Just like fashion, garden trends come and go, and we have the horticulture catwalks to thank for that.
International garden shows, such as the Chelsea Flower Show, are precursors to the garden world's hottest trends. This year we are hot for flowers, food gardening and foraging, among other things.
While pretty blooms come and go, variegated foliage is spectacular year-round. That is, if you like that kind of thing. Some gardeners find variegated leaves unnatural and gaudy, but others love them. Either way, we are seeing an increase in the number of multi- coloured plants being introduced.
Not so long ago Carex 'Everest' and Beschorneria 'Reality' appeared on the market - both strappy-leafed perennials with variegated foliage. And a very attractive culinary sage, Salvia 'Silver Sabre', was introduced just last month. The leaves are a crisp cream and green for most of the year though they develop pink tones in cooler weather.
Older variegated plants are coming back into fashion too, such as Astrantia major 'Sunningdale Variegated'. It has starry, greenish-white flowers with a flush of pink, and green leaves with creamy yellow margins.
Variegated plants are typically less successful in shade than in sun because they lack chlorophyll. Chlorophyll converts sunlight energy into sugars to help plants grow and survive. For this reason variegated plants are also slower growing than their green-leafed cousins.
There is something particularly satisfying about picking your own blooms. Cut flowers, especially old-fashioned ones, are on the rise - hydrangeas, for example, have skyrocketed in popularity over the past couple of years, as have sweet peas and dahlias. Other favourites include candytuft, dianthus, hollyhocks, Russian sage (Perovskia atriplicifolia) and rosette succulents, which look spectacular in a bouquet. Some might say sweet peas have never been out of fashion, though it is only recently we have seen a revival of the cut blooms being sold in florist shops and markets again. Dahlias are rarely seen in florists' shops because the blooms do not open once cut (for longer vase life and better transportation, commercial cut flowers are best cut at bud stage), but they are a big hit in the home garden.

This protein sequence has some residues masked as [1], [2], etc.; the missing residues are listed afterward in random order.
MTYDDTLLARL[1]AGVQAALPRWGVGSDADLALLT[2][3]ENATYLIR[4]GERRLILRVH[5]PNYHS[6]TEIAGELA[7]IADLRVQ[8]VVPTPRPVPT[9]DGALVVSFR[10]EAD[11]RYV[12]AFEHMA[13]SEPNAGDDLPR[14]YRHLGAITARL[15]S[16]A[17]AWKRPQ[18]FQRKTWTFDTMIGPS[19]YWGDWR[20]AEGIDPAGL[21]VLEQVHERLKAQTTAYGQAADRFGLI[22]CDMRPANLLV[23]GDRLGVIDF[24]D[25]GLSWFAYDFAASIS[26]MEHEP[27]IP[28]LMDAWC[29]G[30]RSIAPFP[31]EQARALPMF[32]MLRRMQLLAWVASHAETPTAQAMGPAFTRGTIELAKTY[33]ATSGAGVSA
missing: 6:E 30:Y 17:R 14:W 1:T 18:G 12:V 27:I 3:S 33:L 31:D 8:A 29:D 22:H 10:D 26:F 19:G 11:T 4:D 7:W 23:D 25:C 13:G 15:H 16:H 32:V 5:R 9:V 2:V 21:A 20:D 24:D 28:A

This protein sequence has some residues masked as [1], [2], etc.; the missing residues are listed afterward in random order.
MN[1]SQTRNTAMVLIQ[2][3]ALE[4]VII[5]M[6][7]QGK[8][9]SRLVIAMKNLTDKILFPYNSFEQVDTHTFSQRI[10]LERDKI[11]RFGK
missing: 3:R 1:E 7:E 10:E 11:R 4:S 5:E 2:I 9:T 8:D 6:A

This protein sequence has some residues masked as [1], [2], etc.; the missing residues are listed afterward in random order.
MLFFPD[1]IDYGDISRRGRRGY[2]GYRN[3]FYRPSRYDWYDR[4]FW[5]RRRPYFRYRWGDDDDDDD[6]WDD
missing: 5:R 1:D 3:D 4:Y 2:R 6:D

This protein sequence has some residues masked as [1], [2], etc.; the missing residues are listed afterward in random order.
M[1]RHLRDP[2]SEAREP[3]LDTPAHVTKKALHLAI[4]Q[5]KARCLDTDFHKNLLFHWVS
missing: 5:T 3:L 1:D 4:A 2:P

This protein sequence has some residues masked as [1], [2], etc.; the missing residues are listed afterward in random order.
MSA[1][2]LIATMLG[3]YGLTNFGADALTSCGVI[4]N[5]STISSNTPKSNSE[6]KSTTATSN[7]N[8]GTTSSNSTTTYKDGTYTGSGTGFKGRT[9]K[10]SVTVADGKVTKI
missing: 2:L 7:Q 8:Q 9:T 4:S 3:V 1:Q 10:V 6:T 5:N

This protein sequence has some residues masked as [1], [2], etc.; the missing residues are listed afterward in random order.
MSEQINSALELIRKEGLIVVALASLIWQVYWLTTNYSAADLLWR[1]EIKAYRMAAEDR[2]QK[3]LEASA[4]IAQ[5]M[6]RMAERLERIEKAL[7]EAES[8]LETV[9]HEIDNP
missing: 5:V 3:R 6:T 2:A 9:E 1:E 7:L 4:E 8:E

If you don't have a lot of room in the garden, pack your flowers into your vegetable patch and harvest them along with your produce.
Self-sufficiency was the big word last year and that is never more so for 2013. Foraging in your own back yard has never been easier. Fruit trees, vegetables and herbs are flying off the garden centre shelves as homeowners, and even renters, grapple with the economy or simply fall in love with the romantic idea of being self- sufficient. This comes amidst another great trend - to preserve your own. Bottling , pickling, making jams and chutneys is sooo trendy right now.
The self-sufficiency trend has seen clever ways of incorporating mini orchards in back yards. The commercial growers are accommodating us nicely with a range of dwarf fruit trees and thornless berries.
Edible hedges and espaliers are also a happy concept for urban gardeners. Feijoas, olives, citrus, and red and yellow cherry guavas all make fantastic hedges, and apples and pears great espaliered.
Pleached trees look to be a trend for 2013 too, after their continual appearance at the Chelsea Flower Show.
These are huge. Literally. The bigger the better. Whether it is a planting of one variety or several, a cascading floral spectacular is just the thing. We have recently seen the introduction of a number of trailing plants ideally suited to baskets. The new Antirrhinum 'Candy Showers' (from Egmont Seeds), for example, is a new series of trailing snapdragons. The Plentifall series of trailing pansies (also from Egmonts ) was bred for its spreading habit. The flowers spill over the sides of pots and baskets, or spread along the ground, creating a quick, high- impact groundcover that may spread up to 60cm. In hanging baskets they may trail a good 75cm.
Then there's the new 'Lucky Lantern' abutilon series (from the Living Fashion range and available from garden centres), a compact range of abutilons that grows about 50cm wide x 50cm high. The bell-shaped flowers hang down and look beautiful in hanging baskets.
Permeable pavers, water butts and retention detention tanks are all part of an eco warrior's tool kit, as are recycled materials - recycled timber for raised beds, old plastic and metal for tunnel or green houses, and home composting. A growing trend is permeable pavers, which fits in nicely with local councils' push to reduce stormwater outflow and manage pollutants. Permeable pavers allow rainwater to filter through them, reducing run-off, filtering contaminants from the water and returning water to the earth, retaining moisture in the soil. They're great for driveways, patios and pathways, or even your own outdoor bowling alley.
There is one more trend we gardeners may see this year. A rise in eating! With all this good produce we're producing, eating locally never seemed better.
- The Southland Times
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